Erik Kwakkel shows this picture from the Bodleian Library via Twitter. The Bodleian caption describes it thus “Transparent vellum binding by Edwards of Halifax, c.1785. Members of the Edwards family took out a patent in 1785 for the process of rendering vellum transparent by soaking it in pearl ash and subjecting it to high pressure. They also made a speciality of painting landscapes on the fore-edges of books: this volume shows a painting of the falls of Tivoli, but it is only visible when the pages are fanned out.” You can zoom in on the image at the Bodleian’s Luna site, here. More information about the process and its patenting by Edwards of Halifax at CoolConservation. This piece expresses uncertainty as to whether the patent covered both the treatment of the vellum or the method of painting on the back, or only one of the two.
Booktryst has a story about Cedric Chivers of Bath who version of this process was called Vellucent binding. This story has several images showing quite elaborate transparent vellum binding. It looks to me that the processes differ in that the Edwards of Halifax process involved painting or printing the design in reverse on the back of the translucent vellum, lining that with a white sheet, and then binding the pair onto the boards. Mr Chivers’ Vellucent technique had the design painted onto the backing sheet, then covered by the vellum to make one “indisseverable” sheet.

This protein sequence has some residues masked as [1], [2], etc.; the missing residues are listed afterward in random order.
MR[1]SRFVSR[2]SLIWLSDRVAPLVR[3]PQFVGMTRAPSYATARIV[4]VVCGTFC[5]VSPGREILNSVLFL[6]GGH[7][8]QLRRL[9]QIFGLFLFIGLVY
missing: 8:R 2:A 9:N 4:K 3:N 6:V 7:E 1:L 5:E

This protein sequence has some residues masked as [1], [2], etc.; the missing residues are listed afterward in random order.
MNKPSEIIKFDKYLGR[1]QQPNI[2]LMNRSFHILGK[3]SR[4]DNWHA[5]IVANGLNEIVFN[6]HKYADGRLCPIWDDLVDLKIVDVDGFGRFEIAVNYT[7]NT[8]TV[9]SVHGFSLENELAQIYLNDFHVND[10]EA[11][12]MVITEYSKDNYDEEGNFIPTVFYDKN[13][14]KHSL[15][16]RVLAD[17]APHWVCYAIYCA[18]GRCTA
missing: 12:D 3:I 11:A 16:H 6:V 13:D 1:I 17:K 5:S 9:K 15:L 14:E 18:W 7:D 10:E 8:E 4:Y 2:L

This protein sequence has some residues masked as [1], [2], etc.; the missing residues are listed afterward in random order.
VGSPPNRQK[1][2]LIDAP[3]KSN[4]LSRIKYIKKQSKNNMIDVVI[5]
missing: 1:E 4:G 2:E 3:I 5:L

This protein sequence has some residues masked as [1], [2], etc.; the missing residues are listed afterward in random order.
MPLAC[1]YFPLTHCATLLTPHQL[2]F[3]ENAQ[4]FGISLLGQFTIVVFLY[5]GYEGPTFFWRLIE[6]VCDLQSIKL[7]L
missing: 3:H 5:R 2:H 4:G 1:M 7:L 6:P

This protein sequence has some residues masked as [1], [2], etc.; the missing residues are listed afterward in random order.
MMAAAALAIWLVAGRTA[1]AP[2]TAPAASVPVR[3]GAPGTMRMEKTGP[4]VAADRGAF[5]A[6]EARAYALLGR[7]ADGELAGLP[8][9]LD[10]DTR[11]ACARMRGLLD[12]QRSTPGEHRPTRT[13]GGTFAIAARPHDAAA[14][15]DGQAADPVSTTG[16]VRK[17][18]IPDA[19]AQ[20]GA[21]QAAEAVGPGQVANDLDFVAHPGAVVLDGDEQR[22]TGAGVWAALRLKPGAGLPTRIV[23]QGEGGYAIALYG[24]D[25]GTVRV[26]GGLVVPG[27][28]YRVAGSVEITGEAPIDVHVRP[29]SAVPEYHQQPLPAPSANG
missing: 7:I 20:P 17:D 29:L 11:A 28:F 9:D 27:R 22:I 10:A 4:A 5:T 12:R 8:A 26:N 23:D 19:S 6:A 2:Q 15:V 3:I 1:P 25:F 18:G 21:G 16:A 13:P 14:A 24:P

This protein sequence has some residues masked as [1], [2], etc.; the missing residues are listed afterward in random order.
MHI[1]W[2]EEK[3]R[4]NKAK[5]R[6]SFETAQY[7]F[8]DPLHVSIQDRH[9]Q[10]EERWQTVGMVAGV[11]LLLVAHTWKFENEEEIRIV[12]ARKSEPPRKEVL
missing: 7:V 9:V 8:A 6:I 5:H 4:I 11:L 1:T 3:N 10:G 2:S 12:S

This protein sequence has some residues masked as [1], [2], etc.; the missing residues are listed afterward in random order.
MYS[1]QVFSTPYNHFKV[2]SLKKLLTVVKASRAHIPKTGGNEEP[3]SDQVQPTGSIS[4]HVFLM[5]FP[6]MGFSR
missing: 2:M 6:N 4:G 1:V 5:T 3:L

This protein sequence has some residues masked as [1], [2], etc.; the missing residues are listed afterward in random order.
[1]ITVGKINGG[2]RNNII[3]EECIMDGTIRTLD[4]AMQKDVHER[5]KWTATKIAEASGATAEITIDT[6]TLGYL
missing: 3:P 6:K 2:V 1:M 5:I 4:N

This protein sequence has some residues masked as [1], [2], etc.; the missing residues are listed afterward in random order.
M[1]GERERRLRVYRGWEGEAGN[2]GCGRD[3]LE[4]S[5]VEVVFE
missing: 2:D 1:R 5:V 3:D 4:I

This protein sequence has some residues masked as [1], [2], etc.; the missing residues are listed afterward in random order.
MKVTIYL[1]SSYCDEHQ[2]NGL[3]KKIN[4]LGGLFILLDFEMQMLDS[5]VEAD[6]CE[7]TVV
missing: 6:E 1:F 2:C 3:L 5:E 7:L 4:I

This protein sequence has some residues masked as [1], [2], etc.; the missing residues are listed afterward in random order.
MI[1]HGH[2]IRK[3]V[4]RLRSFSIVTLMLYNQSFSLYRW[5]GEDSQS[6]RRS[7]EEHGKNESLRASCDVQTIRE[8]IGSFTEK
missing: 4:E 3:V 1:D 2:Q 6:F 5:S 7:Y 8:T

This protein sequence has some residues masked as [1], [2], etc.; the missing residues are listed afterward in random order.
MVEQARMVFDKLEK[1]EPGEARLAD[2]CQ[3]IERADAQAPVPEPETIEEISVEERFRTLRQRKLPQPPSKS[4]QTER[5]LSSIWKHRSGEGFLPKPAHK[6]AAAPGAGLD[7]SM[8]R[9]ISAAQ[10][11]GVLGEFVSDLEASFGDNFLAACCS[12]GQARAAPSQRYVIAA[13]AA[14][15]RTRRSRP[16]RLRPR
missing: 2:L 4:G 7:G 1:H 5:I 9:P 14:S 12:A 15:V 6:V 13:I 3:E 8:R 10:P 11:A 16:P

While these binding processes no doubt have their own special character we would recognize them today as lamination applied to a paper over boards, particularly a matte lam. Designers seeking the translucent effect can now use a paper substitute, though as far as I know nobody has been printing on the back of such a paper.